Q: Do you ever suffer through writer’s block? If so, how do you fight it?

A: All the time. Writer’s block is a horrendous and mean little monster. I sometimes try to struggle and write through it, then wind up kicking most of that out during revisions. If I’m not in that stubborn mood, I go do something else. I craft, play with my daughter, read, watch television, clean, or edit. Taking my mind off of the issue allows my characters to work through it without me.

Q: What drew you to write your preferred genre(s)?

A: My series began as a response to a writing.com contest. I wrote up my entry and just couldn’t seem to find a way out. So I kept writing and a YA fantasy was born. I’ve always loved Young Adult novels and fantasy has been a favorite for my entire life, so it just seems natural to me. My new picture book, Leonard the Lemur (currently available for pre-release) came about because I am a teacher and nature lover. Leonard goes on adventures, meeting new animals in new areas of the world, and the facts will be in the back of the book! As for Paulonious Punk, a children’s adventure book, My House, a New Adult/Adult novel, Vincent, a NA romance, and Sylvester, a NA fantasy/romance…I cannot even begin to tell you how those happened. They just popped up and I’m enjoying the genres, so I will probably continue on in them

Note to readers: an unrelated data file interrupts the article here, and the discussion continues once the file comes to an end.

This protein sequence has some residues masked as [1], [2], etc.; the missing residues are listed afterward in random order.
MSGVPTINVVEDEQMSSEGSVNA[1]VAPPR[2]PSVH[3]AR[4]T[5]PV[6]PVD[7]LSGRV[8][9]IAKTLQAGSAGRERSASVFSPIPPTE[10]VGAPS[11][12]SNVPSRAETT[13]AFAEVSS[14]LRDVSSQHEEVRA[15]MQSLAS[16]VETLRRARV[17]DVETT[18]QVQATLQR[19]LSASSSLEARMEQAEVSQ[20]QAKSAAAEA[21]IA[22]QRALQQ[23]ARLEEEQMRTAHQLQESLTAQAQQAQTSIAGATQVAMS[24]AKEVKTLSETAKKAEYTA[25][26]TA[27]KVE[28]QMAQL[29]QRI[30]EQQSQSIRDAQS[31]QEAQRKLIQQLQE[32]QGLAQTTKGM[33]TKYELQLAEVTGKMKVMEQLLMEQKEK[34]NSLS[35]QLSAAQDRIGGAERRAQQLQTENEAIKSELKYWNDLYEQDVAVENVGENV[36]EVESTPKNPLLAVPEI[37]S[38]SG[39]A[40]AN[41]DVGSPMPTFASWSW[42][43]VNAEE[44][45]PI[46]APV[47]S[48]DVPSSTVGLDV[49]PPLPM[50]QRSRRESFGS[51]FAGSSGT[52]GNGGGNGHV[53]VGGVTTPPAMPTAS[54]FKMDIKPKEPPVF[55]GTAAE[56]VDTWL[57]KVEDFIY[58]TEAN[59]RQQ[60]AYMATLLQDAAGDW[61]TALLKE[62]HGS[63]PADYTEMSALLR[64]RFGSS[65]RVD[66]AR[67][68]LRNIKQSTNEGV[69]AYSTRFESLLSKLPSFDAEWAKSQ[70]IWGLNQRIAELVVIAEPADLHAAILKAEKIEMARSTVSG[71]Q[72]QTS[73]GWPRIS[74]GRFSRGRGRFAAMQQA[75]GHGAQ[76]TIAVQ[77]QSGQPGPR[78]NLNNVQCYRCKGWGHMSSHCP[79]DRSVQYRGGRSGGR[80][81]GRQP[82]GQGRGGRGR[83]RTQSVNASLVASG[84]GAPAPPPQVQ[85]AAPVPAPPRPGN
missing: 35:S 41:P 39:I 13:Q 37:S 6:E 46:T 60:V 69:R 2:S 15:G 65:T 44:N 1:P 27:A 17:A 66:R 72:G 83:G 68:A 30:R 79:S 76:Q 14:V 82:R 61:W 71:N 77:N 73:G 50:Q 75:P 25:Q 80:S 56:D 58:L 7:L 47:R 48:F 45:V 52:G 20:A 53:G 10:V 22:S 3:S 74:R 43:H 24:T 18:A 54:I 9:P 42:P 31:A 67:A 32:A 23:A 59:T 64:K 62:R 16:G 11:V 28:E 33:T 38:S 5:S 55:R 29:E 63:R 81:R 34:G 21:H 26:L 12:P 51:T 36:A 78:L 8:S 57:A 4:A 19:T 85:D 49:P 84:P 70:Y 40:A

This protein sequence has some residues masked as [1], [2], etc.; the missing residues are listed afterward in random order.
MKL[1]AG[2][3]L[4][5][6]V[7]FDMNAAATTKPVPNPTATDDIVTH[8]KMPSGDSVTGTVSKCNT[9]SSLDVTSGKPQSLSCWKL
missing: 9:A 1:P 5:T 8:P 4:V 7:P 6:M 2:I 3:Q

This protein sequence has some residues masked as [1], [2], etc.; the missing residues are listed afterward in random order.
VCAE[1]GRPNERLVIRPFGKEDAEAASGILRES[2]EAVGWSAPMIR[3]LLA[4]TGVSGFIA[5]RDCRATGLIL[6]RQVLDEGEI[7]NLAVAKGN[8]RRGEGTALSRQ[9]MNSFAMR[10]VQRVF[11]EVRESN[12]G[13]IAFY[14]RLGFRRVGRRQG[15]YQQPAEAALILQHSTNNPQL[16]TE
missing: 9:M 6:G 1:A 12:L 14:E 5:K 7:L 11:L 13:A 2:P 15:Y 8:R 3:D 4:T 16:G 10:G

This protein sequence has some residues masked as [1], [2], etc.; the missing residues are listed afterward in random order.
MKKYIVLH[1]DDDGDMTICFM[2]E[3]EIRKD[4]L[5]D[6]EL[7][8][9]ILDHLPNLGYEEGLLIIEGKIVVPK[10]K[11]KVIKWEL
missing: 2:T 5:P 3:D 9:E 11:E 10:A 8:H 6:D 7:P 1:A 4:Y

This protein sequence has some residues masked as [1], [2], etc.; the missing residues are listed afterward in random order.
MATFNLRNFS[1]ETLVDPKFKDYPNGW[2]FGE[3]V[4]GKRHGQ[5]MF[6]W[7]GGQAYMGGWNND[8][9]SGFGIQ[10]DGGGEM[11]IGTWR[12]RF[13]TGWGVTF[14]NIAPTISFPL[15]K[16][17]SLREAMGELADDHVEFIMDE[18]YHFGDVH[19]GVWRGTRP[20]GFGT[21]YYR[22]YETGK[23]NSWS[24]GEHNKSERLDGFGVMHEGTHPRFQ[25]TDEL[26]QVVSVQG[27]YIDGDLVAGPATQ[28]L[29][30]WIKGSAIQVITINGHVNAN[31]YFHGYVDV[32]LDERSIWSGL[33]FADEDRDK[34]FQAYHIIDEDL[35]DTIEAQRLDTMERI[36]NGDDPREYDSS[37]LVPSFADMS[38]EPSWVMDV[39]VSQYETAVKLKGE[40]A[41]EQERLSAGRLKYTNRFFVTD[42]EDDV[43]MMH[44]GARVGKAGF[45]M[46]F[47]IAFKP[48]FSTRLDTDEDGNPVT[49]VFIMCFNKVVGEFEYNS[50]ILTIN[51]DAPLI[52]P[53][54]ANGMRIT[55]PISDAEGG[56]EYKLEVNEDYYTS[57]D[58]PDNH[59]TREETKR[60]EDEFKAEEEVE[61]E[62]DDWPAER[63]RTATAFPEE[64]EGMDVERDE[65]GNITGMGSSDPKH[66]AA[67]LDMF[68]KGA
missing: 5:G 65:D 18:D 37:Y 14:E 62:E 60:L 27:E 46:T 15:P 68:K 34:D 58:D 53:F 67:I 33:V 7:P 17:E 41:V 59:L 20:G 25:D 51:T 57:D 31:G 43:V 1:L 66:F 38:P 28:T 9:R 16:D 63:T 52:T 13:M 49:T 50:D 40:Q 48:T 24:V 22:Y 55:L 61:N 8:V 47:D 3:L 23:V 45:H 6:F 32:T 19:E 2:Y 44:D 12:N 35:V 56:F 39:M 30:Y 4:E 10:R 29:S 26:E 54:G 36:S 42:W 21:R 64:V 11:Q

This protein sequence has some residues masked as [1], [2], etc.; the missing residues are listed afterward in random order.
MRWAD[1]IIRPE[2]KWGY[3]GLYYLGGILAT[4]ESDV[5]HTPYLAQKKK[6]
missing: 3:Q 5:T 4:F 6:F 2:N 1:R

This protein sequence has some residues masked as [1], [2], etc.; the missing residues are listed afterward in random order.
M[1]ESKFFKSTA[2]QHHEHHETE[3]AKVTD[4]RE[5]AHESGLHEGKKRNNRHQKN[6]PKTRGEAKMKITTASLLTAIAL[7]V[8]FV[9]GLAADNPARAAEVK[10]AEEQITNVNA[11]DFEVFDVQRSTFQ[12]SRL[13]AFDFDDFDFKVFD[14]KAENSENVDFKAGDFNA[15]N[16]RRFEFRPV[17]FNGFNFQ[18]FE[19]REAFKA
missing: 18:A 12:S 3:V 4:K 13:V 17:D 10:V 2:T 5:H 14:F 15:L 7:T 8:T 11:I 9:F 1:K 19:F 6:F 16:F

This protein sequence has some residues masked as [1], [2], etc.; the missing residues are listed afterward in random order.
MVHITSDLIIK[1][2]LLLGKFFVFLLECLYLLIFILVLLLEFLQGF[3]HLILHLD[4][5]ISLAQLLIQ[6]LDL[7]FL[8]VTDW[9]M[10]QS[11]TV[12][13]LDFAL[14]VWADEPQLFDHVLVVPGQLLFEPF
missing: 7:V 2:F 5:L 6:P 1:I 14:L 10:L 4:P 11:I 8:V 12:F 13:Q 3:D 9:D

Q: Do you utilize beta readers?

A: I am with the new children’s and picture books, though I have never completely done so before. Previously, I have just given outlines, character ideas, or tricky chapters to beta readers and asked for opinions.  

Q: In your most recently published novel, what’s one scene you really enjoyed writing—and why?

A: I loved writing the scene in Dragon on the Green where our main characters have taken the evil sorcerer captive…and then lose him again. The entire scene is full of sass and snark, and I just couldn’t help but to have fun being all of those different characters as I worked out the dialogue and movements.

Q: What makes the main character(s) of your most recent novel so special?